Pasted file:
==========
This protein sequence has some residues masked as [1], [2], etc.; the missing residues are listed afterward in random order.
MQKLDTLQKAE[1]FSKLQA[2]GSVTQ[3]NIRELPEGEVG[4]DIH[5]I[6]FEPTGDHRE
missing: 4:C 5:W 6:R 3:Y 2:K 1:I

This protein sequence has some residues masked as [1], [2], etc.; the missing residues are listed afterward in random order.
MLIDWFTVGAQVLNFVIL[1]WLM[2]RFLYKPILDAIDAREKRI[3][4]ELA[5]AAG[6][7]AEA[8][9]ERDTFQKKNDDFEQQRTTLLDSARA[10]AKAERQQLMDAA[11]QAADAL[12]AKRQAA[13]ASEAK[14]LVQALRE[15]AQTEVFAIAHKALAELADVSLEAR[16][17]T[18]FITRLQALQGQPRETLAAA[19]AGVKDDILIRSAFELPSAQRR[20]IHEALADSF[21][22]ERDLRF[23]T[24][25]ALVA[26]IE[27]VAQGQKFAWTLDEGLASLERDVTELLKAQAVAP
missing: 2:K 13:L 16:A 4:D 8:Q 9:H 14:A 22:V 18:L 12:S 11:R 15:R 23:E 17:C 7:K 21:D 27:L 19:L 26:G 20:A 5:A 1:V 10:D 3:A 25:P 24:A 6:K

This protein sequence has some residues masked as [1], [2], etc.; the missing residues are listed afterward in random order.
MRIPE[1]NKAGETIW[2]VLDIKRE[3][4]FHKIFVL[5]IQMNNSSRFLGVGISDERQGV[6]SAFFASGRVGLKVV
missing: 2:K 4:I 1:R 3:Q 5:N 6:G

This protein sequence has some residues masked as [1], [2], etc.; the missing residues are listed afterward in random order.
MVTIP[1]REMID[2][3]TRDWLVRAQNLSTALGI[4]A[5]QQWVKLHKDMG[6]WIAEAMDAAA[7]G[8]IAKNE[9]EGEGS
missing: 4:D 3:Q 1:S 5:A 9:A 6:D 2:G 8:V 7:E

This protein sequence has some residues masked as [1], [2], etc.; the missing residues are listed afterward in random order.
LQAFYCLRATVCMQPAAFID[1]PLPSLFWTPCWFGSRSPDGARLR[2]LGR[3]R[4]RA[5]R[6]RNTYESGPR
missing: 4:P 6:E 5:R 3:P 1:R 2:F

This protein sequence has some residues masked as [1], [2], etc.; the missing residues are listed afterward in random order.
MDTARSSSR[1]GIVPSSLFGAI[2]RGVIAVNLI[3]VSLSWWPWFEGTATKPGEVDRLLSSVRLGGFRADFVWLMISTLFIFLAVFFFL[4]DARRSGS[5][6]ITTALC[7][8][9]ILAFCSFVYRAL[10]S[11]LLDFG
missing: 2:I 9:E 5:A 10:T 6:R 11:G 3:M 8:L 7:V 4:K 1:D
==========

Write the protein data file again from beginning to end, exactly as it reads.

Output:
This protein sequence has some residues masked as [1], [2], etc.; the missing residues are listed afterward in random order.
MQKLDTLQKAE[1]FSKLQA[2]GSVTQ[3]NIRELPEGEVG[4]DIH[5]I[6]FEPTGDHRE
missing: 4:C 5:W 6:R 3:Y 2:K 1:I

This protein sequence has some residues masked as [1], [2], etc.; the missing residues are listed afterward in random order.
MLIDWFTVGAQVLNFVIL[1]WLM[2]RFLYKPILDAIDAREKRI[3][4]ELA[5]AAG[6][7]AEA[8][9]ERDTFQKKNDDFEQQRTTLLDSARA[10]AKAERQQLMDAA[11]QAADAL[12]AKRQAA[13]ASEAK[14]LVQALRE[15]AQTEVFAIAHKALAELADVSLEAR[16][17]T[18]FITRLQALQGQPRETLAAA[19]AGVKDDILIRSAFELPSAQRR[20]IHEALADSF[21][22]ERDLRF[23]T[24][25]ALVA[26]IE[27]VAQGQKFAWTLDEGLASLERDVTELLKAQAVAP
missing: 2:K 13:L 16:A 4:D 8:Q 9:H 14:A 22:V 18:L 12:S 11:R 15:R 23:E 17:C 7:K 21:D 27:L 19:L 26:G 20:A 5:A 1:V 10:D 3:A 25:P 24:A 6:K

This protein sequence has some residues masked as [1], [2], etc.; the missing residues are listed afterward in random order.
MRIPE[1]NKAGETIW[2]VLDIKRE[3][4]FHKIFVL[5]IQMNNSSRFLGVGISDERQGV[6]SAFFASGRVGLKVV
missing: 2:K 4:I 1:R 3:Q 5:N 6:G

This protein sequence has some residues masked as [1], [2], etc.; the missing residues are listed afterward in random order.
MVTIP[1]REMID[2][3]TRDWLVRAQNLSTALGI[4]A[5]QQWVKLHKDMG[6]WIAEAMDAAA[7]G[8]IAKNE[9]EGEGS
missing: 4:D 3:Q 1:S 5:A 9:A 6:D 2:G 8:V 7:E

This protein sequence has some residues masked as [1], [2], etc.; the missing residues are listed afterward in random order.
LQAFYCLRATVCMQPAAFID[1]PLPSLFWTPCWFGSRSPDGARLR[2]LGR[3]R[4]RA[5]R[6]RNTYESGPR
missing: 4:P 6:E 5:R 3:P 1:R 2:F

This protein sequence has some residues masked as [1], [2], etc.; the missing residues are listed afterward in random order.
MDTARSSSR[1]GIVPSSLFGAI[2]RGVIAVNLI[3]VSLSWWPWFEGTATKPGEVDRLLSSVRLGGFRADFVWLMISTLFIFLAVFFFL[4]DARRSGS[5][6]ITTALC[7][8][9]ILAFCSFVYRAL[10]S[11]LLDFG
missing: 2:I 9:E 5:A 10:T 6:R 11:G 3:M 8:L 7:V 4:K 1:D